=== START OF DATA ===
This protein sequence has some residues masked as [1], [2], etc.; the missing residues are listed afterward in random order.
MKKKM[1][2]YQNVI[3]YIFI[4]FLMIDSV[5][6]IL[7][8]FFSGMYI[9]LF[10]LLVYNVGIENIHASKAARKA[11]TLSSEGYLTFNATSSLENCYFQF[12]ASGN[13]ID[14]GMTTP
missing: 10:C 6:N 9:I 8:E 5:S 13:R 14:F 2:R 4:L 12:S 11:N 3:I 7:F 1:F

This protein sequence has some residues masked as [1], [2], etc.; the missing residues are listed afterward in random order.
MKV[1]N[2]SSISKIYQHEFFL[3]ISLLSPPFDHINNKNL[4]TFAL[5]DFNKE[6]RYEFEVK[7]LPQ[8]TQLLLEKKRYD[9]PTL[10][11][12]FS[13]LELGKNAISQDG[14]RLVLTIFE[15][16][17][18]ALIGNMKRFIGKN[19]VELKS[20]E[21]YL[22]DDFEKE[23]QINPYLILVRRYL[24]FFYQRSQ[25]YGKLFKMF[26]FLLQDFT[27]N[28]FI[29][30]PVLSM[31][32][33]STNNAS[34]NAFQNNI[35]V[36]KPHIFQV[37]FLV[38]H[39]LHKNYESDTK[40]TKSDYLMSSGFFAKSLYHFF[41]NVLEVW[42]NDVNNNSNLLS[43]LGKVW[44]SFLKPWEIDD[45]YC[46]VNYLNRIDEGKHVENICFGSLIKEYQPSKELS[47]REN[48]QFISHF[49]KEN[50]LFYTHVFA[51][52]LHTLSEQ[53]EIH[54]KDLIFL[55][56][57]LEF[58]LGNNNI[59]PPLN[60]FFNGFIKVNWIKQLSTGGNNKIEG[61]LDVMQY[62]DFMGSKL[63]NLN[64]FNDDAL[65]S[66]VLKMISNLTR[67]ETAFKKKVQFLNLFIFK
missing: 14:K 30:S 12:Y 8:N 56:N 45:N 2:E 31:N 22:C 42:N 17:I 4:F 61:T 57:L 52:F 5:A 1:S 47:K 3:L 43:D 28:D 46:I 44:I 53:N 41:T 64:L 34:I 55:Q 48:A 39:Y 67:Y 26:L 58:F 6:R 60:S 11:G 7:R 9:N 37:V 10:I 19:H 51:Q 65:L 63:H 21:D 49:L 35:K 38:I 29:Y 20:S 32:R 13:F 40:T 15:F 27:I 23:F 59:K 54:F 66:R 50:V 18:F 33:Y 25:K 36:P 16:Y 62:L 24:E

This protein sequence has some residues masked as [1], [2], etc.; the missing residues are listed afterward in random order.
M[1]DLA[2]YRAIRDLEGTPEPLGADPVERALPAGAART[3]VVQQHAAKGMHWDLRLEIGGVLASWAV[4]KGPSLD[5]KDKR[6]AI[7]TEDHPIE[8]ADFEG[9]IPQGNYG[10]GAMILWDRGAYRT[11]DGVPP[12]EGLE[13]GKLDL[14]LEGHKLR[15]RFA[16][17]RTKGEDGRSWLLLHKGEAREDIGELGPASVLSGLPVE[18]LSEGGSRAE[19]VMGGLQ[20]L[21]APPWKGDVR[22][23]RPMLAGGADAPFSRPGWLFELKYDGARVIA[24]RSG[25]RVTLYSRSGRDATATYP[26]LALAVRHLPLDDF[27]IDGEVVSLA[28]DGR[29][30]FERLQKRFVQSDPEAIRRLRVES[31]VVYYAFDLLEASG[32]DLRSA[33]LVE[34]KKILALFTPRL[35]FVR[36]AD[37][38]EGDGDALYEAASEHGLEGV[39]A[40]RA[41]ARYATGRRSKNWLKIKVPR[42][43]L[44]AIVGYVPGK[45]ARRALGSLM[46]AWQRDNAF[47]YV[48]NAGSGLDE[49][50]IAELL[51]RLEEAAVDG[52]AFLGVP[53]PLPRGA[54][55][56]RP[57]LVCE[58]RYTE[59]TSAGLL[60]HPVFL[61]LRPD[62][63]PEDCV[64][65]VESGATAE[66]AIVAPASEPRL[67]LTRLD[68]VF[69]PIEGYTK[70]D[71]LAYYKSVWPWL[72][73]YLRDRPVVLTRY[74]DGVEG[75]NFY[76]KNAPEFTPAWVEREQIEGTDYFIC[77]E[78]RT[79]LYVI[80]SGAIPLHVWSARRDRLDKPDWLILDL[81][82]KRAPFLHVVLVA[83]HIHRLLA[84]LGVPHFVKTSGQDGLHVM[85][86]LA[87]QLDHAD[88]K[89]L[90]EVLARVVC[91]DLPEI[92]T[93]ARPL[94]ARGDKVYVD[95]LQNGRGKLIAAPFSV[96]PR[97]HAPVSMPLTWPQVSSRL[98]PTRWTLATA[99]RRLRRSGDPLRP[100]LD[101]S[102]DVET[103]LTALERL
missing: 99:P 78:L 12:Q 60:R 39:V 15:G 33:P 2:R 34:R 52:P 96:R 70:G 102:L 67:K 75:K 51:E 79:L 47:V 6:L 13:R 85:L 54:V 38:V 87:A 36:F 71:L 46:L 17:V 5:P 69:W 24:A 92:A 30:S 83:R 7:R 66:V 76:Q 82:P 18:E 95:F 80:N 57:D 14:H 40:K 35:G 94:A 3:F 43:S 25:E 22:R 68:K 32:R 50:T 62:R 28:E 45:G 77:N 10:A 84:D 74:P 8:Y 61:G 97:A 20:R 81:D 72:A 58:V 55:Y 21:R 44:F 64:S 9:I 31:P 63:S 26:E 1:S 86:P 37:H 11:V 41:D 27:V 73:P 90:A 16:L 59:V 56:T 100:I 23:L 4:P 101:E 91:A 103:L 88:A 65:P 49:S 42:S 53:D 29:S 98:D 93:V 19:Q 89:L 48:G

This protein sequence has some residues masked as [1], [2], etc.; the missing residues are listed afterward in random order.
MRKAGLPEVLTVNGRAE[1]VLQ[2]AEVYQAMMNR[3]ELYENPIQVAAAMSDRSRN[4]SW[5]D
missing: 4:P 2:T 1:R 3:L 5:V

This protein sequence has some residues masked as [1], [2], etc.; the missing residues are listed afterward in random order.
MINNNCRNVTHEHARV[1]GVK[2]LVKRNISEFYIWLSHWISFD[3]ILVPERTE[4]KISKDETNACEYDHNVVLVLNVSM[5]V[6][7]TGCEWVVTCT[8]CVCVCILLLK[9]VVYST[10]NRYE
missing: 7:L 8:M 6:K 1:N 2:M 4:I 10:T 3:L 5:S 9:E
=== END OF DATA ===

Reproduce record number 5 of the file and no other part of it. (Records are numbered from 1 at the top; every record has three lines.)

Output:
This protein sequence has some residues masked as [1], [2], etc.; the missing residues are listed afterward in random order.
MINNNCRNVTHEHARV[1]GVK[2]LVKRNISEFYIWLSHWISFD[3]ILVPERTE[4]KISKDETNACEYDHNVVLVLNVSM[5]V[6][7]TGCEWVVTCT[8]CVCVCILLLK[9]VVYST[10]NRYE
missing: 7:L 8:M 6:K 1:N 2:M 4:I 10:T 3:L 5:S 9:E